Over half of the funds responding to this month’s Focus Group survey currently allocate to investments that employ smart beta concepts, with an average of 17.5% of their equity portfolio managed in this way. Nine funds are considering further allocations.

A Dutch fund said: “Twenty per cent of our equities portfolio is allocated to low volatility and maximum diversification for risk reduction. We are adding another 10% to a combination of three risk factor strategies.”

Ten respondents currently employ minimum variance/low volatility strategies. A further seven funds are considering them. Seven use fundamental indexation, with four considering, and four employ maximum diversification/risk efficient indexation, with seven considering. Just three use factor-optimised portfolios, although 14 funds are considering the strategy.

Seventeen respondents are not currently allocated to smart beta, and 10 of these are not considering any future allocation. “We have a very clear investment strategy which, by diversity, covers the aspects which smart beta is designed to produce,” commented a UK fund.

A Dutch manager added: “We don’t believe in the concept. Smart beta sounds as if outperforming is easy by using a quasi-passive approach. In practice, we see that more than 50% of managers underperform (after costs).”

IPEs latest focus group poll

Among those that have allocated, most characterise smart beta as either a ‘smarter’ way of doing passive investment, or a cheaper way of getting active investment (as opposed to a useful way to create benchmarks). 

Ten thought that it was essentially passive investing and two saw it as a benchmarking tool. “Smart beta is an active choice for a passive investment,” as one Dutch fund put it. Another said: “We do not agree [that] market cap [is] the default passive strategy – an equally weighted benchmark is just as good a default strategy.”

Among the nine who disagreed, there were some strong opinions. “Smart beta has nothing to do with benchmarks,” stated another Dutch fund. “A benchmark should follow the market. Smart beta strategies are, by definition, not passive. The market will overweight overpriced securities. Avoiding this problem in a systematic way, while keeping your eye on other risks that you might get by doing something different than the market, is a very responsible approach.”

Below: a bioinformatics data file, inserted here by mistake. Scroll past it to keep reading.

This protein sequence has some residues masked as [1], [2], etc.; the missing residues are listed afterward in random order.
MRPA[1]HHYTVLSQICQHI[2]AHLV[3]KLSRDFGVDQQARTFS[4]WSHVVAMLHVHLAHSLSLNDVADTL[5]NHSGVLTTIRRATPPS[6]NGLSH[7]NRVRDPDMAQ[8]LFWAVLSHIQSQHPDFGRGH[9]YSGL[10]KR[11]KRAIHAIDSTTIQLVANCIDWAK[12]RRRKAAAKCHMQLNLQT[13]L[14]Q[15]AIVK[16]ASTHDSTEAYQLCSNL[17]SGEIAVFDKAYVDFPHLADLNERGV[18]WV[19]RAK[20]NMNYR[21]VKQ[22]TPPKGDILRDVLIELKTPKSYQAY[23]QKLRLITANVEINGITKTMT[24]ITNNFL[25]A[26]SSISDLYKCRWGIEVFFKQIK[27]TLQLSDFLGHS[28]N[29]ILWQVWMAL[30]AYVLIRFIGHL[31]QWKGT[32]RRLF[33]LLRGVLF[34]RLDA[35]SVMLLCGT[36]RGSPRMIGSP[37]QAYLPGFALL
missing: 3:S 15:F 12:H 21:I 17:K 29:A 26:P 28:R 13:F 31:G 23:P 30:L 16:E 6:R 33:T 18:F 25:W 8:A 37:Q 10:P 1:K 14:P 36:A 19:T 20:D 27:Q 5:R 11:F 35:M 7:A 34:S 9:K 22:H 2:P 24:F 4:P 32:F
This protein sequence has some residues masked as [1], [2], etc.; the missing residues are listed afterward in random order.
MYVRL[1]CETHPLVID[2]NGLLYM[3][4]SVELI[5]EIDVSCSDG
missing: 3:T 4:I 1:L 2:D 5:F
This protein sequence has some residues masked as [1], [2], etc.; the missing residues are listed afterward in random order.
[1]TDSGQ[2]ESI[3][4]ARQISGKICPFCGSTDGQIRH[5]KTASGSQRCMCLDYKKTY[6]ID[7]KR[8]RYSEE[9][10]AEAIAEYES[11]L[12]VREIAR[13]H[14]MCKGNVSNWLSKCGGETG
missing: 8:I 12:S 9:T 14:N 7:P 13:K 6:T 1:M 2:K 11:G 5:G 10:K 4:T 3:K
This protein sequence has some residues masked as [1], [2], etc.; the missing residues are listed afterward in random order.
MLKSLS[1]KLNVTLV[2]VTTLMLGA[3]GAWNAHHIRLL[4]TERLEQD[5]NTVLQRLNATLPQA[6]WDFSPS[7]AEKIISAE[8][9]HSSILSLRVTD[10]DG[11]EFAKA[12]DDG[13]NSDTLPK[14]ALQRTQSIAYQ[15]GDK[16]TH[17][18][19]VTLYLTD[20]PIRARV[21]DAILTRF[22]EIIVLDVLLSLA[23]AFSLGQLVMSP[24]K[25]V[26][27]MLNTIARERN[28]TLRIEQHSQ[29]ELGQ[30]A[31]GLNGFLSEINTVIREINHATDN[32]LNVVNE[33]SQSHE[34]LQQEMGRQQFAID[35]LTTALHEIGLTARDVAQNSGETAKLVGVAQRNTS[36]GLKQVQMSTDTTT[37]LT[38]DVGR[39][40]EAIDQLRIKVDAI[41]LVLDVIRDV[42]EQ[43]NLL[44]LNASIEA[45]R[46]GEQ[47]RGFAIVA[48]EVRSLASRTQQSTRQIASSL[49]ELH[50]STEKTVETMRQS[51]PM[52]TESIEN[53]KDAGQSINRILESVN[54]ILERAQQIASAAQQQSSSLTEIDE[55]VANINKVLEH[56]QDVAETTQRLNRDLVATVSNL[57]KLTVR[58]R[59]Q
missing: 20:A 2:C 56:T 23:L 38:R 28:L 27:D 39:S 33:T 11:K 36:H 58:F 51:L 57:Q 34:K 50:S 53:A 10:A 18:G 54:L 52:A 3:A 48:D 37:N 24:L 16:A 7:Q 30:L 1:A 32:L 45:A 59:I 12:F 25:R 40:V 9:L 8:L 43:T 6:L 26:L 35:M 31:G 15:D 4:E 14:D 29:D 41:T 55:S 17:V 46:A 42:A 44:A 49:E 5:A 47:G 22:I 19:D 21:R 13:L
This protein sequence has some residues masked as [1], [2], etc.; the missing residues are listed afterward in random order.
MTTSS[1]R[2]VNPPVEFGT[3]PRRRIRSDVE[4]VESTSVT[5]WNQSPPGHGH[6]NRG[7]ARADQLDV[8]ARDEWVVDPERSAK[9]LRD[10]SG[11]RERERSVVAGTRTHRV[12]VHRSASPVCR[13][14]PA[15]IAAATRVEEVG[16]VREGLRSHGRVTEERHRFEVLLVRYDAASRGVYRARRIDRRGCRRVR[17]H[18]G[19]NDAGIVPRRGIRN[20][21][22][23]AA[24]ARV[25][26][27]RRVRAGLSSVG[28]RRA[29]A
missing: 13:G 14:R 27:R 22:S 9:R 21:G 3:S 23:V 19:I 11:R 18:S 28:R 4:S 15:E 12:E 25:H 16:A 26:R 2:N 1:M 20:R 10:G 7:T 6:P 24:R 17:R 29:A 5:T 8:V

A French fund was one of four respondents that saw multiple uses for smart beta: “Breaking down generic market beta into its true components allows for better passive benchmarked management, cheaper active processes and more relevant active management benchmarks.”

These attitudes inform the extent to which investors regard smart beta as easing their governance strains (by making active management more systematic) or worsening them (by turning one source of beta into many). “I don’t think it is smart to use all smart beta strategies – you have to limit yourself,” said the head of finance at a Swedish fund that invests in low-volatility strategies. 

A Dutch fund felt it adds to governance strains, as “the regulator does not understand that a low-volatility strategy offers less risk by deviating from the market, instead of more”. A Swiss fund believed that as “using smart beta is focused on improving return-to-risk ratio, not just return; governance must be adapted to measure success on the basis of return-to-risk first, risk control second, and returns third.”

It is less of an issue for others: “In fact a temporarily underperforming smart beta index is less embarrassing for us than an underperforming active manager – if only because the fees involved are not the same,” said a French fund.

Seventeen respondents think the smart beta concept is readily applicable in other asset classes than equity. Four funds have allocated to smart beta products for government bonds, two each for corporate bonds and commodities, and one each for currencies and hedge funds.